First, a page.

If there’s a singular theme to the past week’s national discourse about COVID-19, it seems to be: Back to work!
This is a crucial conversation. Livelihoods–and lives–depend on being able to return to work.
Considering this next phase is encouraging. Right?
The light at the end of the tunnel has started to flicker. At the same time, we’re still in that tunnel. Somewhere far enough from the end that it’s pretty dark.
For many, the last month has been catastrophic. For everyone it’s been at least disruptive. So of course we want to get to a better place.
For some of us though, looking ahead might not be the best way to do that.
When I noticed last week’s Harvard Business Review email titled, “Preparing for a Return to Work”, anxiety punched me in the gut. It’s not that I don’t want things to return to a more normal version of normal. It’s that addressing what’s next feels like another heavy layer of change to consider–in a time of extreme change.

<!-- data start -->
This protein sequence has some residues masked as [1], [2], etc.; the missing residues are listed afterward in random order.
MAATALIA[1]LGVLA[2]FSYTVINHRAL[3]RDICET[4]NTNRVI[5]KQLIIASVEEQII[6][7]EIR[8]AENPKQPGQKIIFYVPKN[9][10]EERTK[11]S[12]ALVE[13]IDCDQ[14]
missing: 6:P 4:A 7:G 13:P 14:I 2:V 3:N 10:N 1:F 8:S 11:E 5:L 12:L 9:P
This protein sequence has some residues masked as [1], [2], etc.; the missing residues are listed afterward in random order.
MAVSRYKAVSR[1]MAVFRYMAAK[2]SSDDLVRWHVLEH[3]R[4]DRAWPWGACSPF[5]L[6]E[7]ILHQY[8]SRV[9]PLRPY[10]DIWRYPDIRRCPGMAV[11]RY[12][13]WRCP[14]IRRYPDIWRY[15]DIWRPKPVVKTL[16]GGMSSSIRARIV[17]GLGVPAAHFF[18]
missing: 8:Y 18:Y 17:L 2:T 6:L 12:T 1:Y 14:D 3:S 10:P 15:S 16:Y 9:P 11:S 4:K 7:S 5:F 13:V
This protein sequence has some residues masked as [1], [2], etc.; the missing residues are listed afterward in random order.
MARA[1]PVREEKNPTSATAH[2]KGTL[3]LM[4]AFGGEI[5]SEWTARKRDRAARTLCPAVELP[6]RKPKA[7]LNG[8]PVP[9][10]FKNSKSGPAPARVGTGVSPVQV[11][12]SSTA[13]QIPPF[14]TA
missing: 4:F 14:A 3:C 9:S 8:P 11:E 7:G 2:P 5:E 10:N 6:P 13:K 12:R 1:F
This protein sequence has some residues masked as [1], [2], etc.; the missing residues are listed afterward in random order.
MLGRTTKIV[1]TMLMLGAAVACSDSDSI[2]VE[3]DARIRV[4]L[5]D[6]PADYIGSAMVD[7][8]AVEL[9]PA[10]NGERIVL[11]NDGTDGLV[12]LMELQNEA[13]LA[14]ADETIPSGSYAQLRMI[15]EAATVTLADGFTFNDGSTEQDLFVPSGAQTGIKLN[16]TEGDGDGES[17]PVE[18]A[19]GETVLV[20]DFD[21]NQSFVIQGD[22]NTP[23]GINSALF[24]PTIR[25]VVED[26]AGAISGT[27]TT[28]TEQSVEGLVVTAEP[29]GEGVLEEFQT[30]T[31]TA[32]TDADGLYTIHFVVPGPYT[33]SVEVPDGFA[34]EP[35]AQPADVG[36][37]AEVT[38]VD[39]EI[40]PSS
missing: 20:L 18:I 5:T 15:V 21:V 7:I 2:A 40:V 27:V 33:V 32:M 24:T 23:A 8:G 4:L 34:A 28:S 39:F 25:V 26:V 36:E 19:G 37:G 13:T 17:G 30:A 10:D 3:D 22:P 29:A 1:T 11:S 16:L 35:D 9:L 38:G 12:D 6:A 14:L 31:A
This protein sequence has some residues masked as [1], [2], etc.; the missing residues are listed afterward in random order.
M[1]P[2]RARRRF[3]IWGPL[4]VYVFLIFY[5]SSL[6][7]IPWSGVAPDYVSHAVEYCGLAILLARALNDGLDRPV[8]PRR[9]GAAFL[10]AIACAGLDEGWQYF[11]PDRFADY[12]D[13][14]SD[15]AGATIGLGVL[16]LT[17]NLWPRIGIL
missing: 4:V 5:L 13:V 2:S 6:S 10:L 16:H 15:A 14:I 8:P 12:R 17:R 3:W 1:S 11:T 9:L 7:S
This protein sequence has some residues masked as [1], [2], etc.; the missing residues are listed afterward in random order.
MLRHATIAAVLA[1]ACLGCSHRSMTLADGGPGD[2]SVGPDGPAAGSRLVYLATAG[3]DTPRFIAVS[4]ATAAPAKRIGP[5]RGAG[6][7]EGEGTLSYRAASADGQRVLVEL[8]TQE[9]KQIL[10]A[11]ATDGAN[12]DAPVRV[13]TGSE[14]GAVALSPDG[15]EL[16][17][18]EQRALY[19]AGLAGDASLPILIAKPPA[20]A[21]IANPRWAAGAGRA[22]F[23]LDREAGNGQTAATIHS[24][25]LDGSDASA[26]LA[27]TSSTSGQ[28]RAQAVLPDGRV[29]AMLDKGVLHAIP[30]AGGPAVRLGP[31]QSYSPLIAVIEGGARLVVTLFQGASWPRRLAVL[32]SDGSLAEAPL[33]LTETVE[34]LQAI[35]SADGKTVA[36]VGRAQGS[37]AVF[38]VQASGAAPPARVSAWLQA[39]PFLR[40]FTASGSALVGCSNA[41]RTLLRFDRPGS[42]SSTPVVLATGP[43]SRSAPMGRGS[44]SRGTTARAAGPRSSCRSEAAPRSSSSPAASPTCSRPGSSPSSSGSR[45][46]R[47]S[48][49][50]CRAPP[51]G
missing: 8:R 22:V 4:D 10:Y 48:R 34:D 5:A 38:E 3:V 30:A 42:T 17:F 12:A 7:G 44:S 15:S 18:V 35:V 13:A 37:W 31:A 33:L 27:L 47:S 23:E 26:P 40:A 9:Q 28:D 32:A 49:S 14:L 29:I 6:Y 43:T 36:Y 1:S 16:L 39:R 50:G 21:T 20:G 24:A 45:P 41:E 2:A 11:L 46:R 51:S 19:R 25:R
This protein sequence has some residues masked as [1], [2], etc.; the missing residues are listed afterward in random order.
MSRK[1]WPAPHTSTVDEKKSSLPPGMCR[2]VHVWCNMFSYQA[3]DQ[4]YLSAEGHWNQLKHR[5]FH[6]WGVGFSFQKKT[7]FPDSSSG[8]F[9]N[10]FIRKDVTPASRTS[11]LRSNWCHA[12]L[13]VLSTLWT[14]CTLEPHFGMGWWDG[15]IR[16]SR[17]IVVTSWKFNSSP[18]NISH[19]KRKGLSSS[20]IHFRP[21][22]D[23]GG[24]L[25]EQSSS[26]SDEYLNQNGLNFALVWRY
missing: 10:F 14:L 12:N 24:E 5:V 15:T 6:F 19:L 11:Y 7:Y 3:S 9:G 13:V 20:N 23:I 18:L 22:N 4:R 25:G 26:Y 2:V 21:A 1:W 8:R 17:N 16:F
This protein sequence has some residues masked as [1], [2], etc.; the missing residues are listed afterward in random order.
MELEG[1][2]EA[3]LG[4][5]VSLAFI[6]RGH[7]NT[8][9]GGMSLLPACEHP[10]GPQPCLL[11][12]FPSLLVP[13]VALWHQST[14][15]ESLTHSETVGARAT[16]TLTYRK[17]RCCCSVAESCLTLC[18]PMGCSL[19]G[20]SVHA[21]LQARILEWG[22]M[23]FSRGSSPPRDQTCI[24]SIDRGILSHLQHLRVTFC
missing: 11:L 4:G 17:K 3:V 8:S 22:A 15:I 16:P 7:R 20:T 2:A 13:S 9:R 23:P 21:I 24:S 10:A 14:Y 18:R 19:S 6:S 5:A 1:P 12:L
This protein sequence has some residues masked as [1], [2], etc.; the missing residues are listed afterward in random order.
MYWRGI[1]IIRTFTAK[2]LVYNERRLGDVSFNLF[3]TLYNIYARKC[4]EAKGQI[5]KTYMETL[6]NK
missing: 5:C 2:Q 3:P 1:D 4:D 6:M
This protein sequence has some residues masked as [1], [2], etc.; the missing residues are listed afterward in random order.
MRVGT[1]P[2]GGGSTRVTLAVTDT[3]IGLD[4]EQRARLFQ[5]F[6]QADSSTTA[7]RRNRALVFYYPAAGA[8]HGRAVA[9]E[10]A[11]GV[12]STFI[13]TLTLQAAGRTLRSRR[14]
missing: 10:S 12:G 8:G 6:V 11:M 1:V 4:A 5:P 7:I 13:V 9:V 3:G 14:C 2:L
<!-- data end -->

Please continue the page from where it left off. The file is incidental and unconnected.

And that’s one way to look at it.
Another perspective suggests that predicting what’s coming is helpful. Because the earlier we look ahead, the more opportunity we have to prepare. An opportunity that we can always choose to ignore until it serves us well. Like when stores start selling sandals just as winter arrives, it’s up to each of us to decide when to get ready for warmer days, and when to stay cozy in the current environment.
Wherever we are on this inevitable transition, my hope and encouragement is that we continue to appreciate the gifts this tragic time has yielded. The zoom dinners and virtual happy hours. The agile pivots and technological efficiencies. The random acts of kindness and creative output. And most of all, the increased presence in the now.
If we have to endure some pain, let’s do our best to enjoy the comforts that are accompanying it. Surely we have some time to appreciate those a little bit more–even if we do it while preparing for what’s next.